We found that the presumed consent system is the most disfavored among the options studied (we did not explore family involvement or differentiate between stringent and lenient systems). A systemic review of 8 attitude surveys of the UK public to presumed consent reported 28-57% support before 2000, which increased to 64% in 2007 . Surveys from other countries, showed that only in Belgium was there an overall approval of presumed consent . The majority of faith and belief leaders in the UK was supportive of the opt-in system, and favored retaining it over the introduction of an opt-out system . Presumed consent was not supported by the Institute of Medicine and was rejected by the American Medical Association’s Council on Ethical and Judicial Affairs; however, the British Medical Association produced a report supporting it .
The presumed consent system has been the subject of major public and ethical debates because it put the utilitarian and rights and justice approaches to ethics in conflict. It is associated with higher donation rate [4, 45], and the association may be causative , however, the extent of which has been debated . Presumed consent system may represent a violation of the right of autonomy, where the individual’s body would become public puberty unless claimed otherwise , and it has been argued that is not really an informed consent (as there may be newer procedures that were not envisioned by the patient at the time the intent was expressed) and that silence can be a sign of ambivalence and confusion rather than willingness . Further, it may be considered by some as inaccurate and misleading; unlike the presumptions in law and science, presumption of consent cannot afford any possibility of reversing the decision or retracting any action based on the decision . Furthermore, vulnerable populations such as minority cultural groups and immigrants may be less likely to support donation, less likely to realize that a presumed consent system exists, and more likely to find it challenging to opt out of donating .
The expressed disfavoring of presumed consent that we found in our study could be due to distrust in the medical system (people may feel that less effort will be made to keep them alive, that their body will be mutilated) and to the feeling of losing control. Additionally, based on the virtue approach to ethics, one need to will the good act [21, 48]. Islamic teachings emphasize the importance of the intention and will. Prophet Muhammad said, "The reward of deeds depends upon the intentions and every person will get the reward according to what he has intended” (Sahih Albukhari Volume 1, Book 1, Number 1) . The fact that the respondents disfavored incentives suggests that they favor donation for altruistic reason. Since altruism requires wanting and willing the act, one would expect that presumed consent will be disfavored.
Negative effect of added incentives
We found that adding a medical or financial incentive to a mandated choice, donor-only, or donor-or-surrogate system had a negative effect both from preference, and to a lower extent, norm perception points of view. Adding financial incentive had more negative effect than adding medical incentive, which was mainly due to increased less favorable ranking rather than intermediate ranking.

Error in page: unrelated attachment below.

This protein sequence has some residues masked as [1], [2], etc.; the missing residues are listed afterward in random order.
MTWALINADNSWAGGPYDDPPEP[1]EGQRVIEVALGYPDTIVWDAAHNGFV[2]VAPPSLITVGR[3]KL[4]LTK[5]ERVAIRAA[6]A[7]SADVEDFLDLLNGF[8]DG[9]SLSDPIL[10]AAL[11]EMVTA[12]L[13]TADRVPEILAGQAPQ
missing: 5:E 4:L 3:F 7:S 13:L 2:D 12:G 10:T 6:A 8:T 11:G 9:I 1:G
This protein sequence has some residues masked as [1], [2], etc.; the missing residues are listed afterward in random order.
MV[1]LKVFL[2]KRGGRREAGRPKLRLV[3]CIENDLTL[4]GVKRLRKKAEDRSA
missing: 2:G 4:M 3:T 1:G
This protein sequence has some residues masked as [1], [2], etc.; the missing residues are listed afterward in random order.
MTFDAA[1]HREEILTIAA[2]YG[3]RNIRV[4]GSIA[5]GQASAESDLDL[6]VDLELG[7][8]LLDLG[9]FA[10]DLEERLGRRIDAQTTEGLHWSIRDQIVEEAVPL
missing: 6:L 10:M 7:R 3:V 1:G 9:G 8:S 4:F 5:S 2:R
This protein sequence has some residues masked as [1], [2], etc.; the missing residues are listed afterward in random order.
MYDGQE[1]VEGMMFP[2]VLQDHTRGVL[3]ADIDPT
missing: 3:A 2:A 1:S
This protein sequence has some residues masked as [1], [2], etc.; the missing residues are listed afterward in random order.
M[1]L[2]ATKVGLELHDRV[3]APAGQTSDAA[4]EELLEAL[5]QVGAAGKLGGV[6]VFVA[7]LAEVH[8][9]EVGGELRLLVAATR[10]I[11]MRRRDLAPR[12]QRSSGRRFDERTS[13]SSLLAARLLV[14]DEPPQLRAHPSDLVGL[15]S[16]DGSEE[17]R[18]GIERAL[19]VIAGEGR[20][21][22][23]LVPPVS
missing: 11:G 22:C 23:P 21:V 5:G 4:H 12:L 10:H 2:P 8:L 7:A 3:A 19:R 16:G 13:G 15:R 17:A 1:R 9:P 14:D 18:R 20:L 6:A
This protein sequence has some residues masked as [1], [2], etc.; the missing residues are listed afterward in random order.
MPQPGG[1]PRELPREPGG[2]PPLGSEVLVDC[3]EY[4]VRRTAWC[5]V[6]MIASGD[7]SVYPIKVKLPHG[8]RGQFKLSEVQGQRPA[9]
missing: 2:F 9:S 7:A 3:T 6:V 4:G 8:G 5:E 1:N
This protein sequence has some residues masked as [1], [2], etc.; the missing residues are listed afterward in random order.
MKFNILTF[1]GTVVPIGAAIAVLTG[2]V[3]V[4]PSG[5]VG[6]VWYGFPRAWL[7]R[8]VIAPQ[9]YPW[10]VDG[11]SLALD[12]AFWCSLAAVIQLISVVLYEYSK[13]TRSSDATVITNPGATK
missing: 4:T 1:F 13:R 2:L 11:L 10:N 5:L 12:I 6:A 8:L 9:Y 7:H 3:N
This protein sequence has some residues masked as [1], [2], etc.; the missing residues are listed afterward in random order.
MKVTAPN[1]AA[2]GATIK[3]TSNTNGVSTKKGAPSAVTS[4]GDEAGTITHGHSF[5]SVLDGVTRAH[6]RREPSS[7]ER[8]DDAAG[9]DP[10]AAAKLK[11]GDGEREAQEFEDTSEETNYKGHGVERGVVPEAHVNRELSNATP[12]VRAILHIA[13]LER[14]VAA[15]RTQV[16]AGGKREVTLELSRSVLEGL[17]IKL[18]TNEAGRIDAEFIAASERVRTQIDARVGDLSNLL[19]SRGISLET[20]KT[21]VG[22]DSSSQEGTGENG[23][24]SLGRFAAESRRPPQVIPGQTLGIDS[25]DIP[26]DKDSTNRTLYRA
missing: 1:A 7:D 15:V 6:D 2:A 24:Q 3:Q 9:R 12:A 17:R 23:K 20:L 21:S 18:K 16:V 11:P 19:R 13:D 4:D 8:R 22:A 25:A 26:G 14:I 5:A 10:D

Organ donation has long relied on altruism. However, financial incentives have been advocated . The majority of members of the American Society of Transplant Surgeons supported funeral reimbursement or charitable organization donation  and the Council on Ethical and Judicial Affairs (1995) of the American Medical Association has recommended that an empirical trial of financial rewards for organ donors should be conducted to determine its impact on overall donation rate .
Arguments in favor of adding incentives include an increase in organ supply based on basic economics , intrinsic fairness with regard to opting in, and that failure to allow incentives interferes with individual anatomy. It is of note that the current system is based on gain for all concerned, except the donor who makes the sacrifice. Arguments against adding incentives include that it still represents compensation akin to purchase and thus can negatively affect altruistic culture and lead to exploitation of lower income groups, that it results in decreased respect for sanctity of human body , that its implementation is difficulty (the problem of cheap commitment), and that for in kind medical incentives, the fact that apart from an organ one needs health insurance to get a transplant, and that it favors larger families with more first-degree relatives. Further, willingness to donate might not necessarily increase donation rate if relatives can still decline organ donation ; individuals are more likely to donate their organs than to donate their deceased relatives’ organs , and inducements to register as an organ donor may distort the signal that registration makes about preferences (induce family members to impute a weaker preference) .